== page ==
However, those constraints DO make a difference when you’re playing in the big leagues, so figure that you’ll have to step up to the next category, before there really are NO practical limits to what you can do and how you can live.

Once you get above the $10 billion level, all is good, and you can both help change the world (viz. Bill Gates) AND indulge yourself in any way you desire (viz. Larry Ellison and various sultans). From this point on, it’s simply a matter of score-keeping in the great Monopoly Game of Life. You’ll need to decide for yourself how important your place on the Forbes list is, and whether you care about your standing relative to Mark Zuckerberg ($10 billion), Michael Bloomberg ($22 billion), David Koch ($25 billion) or Warren Buffett ($44 billion).

Some of David’s points are spot-on: for example, retiring today with $1m nets you $15k (to $40k, in case you’d rather believe the financial planners who advocate a 4% ‘safe’ withdrawal rate than David) …

… retiring in 20 years with $1m is poverty level (roughly halve whatever number you believed, above, because of the eroding effect of inflation).

And, I can’t talk about anything more than $7m.

But, at that level, I can certainly agree with David that it buys me a (very) nice house and I certainly can afford to “take a nice vacation [or two] each year, and [definitely] pay private school tuition for one or two kids”.

But, is that FU money?

I certainly don’t feel that way …

… I still have ‘money worries’ of the kinds that I listed, above.

But that just may be the syndrome that Spectrum (a Chicago-based consultancy that specializes in understanding the High Net Worth individual and family) found when they surveyed a number of people whose net worth was in the $1m, $5mill, and $25m+ ranges about how much money that they would need in order to feel wealthy.

Almost invariably, the answer was: “about double”.

Hmmm …. 😉



How rich do you need to be before you can buy an island?

Normally, I avoid answering questions outside of my personal experience, so you should be able to surmise that you need more than $7 million before it makes sense to buy your own slice of paradise.

Instead, I feel that a little logic and a minute or two with a calculator will allow us to come up with a reasonable estimate:

First, let’s take a look at how much an island will set you back …

… I’m not talking something that Richard Branson might buy; perhaps something like Blue Heaven Island in Bora Bora, which will ‘only’ set you back a tropical $4,990,000!

But, buying an island is not as simple as having $5m; take it from Mike, who says:

When you are in the middle of the ocean, separated from the nearest stores, schools, and hospitals, the price can reflect that. Also, to get to and from your island requires an expensive boat.

Wise words; maybe ‘Mike’ has bought an island or two, in his time?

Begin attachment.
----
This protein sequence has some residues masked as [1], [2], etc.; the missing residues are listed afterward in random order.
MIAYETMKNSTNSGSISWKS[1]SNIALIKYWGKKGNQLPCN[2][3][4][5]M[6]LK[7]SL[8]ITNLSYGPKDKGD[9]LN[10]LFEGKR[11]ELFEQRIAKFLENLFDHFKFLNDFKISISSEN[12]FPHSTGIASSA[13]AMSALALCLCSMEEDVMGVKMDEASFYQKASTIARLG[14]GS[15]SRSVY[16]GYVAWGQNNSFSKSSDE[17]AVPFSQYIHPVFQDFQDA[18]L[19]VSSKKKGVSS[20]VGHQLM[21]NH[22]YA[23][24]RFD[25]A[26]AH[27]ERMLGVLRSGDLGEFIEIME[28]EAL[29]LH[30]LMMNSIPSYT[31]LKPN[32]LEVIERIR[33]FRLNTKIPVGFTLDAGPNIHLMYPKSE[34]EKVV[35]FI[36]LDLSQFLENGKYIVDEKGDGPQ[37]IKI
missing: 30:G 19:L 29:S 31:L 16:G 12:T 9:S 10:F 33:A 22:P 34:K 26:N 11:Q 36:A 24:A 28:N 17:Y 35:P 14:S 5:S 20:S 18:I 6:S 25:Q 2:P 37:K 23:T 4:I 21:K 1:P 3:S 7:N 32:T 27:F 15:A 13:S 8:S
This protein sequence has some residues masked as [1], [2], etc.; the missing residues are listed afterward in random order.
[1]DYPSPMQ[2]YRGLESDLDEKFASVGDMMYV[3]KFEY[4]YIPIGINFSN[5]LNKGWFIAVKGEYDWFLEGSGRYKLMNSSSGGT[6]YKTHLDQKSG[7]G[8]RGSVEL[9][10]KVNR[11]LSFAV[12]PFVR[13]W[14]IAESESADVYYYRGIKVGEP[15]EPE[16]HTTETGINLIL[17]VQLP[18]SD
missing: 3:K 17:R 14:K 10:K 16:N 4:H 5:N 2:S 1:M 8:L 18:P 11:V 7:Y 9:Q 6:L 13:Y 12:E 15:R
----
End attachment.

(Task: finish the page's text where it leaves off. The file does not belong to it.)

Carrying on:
So, it seems, to be able to buy a “decent island” you need to have enough net wealth to cover:

1. The cost of the island

2. It’s annual running costs

3. The cost of your own home

4. Your own annual (non-island) living costs

There’s no way to answer these questions accurately without making a whole host of assumptions, but I’ll take a stab, anyway:

i) If an island costs $5m, then the annual running costs should be estimated at between 10% and 20% of the purchase price. This is purely an educated guess. Let’s say $750k p.a.

ii) If you own a $5m island, I’m guessing that your own home/s will cost the same, let’s say another $5m

iii) If you can afford a $5m home and island, I would estimate that your minimum annual living costs will be another $500k – $1m p.a. Let’s say another $750k p.a.

Applying our Rule of 20 (i.e. you can retire when you have about 20 times your required annual living expenses in the bank) you will need ($750k + $750k) x 20 = $30 mill. (PLUS: $10m for the purchase price of your island plus your home/s).

There you have it:

I think you need at least $40m net worth before even considering buying a ‘cheap’ island.

I won’t be buying an island anytime soon, how about you?

The biggest mistake in commercial real-estate …

You might pay too much for commercial real-estate, but it will probably still bring in a reasonable return.

You might forget to look into the taxes and take an extra few years for the ratchet clauses in your leases to catch up.

You might find that the tin roof leaks, but it should only cost you $’000’s to fix and time and tax deductions (and rental increases) will help to catch up on that.

No. The biggest mistake in commercial real-estate is the one that Tyler is about to make:

I’ve been thinking quite a bit about commercial real estate lately, but have been so discouraged with all of the vacant properties in my area (and I am a bit skittish about looking outside my area, as I don’t like buying something I’ve never seen in person). My residential properties, though, have been consistently producing income in both good times and bad.

With the vacancies, compressing cap rates, and the headaches of financing, maybe it’s just not the right time to jump into the commercial space.

Where’s the mistake?

After all, Tyler has identified a cyclical low point in the market … the sort of market that Warren Buffett salivates over:

We simply attempt to be fearful when others are greedy and to be greedy only when others are fearful.

But, Warren is talking about public markets.

These are the kind of markets that are driven by short-term investor sentiment i.e. the stock market.

When the market is ‘down’, it usually corrects to a long-term mean of an 11% pre-tax return [AJC: it remains to be seen what will happen with the current down market, but it’s only a matter of time – who knows how long – before it corrects].

So, then the market is fearful – and, stock prices drop – Warren jumps in, knowing full-well that (sooner or later) things will correct themselves and he’ll be sitting on windfall gains.

That accounts for 30% or 40% (my estimate) of his $40b fortune …

…. it’s the other part – the major part – of his fortune that holds the real lesson for Tyler:

You see, what most people don’t realize is that Warren Buffett is actually a business owner.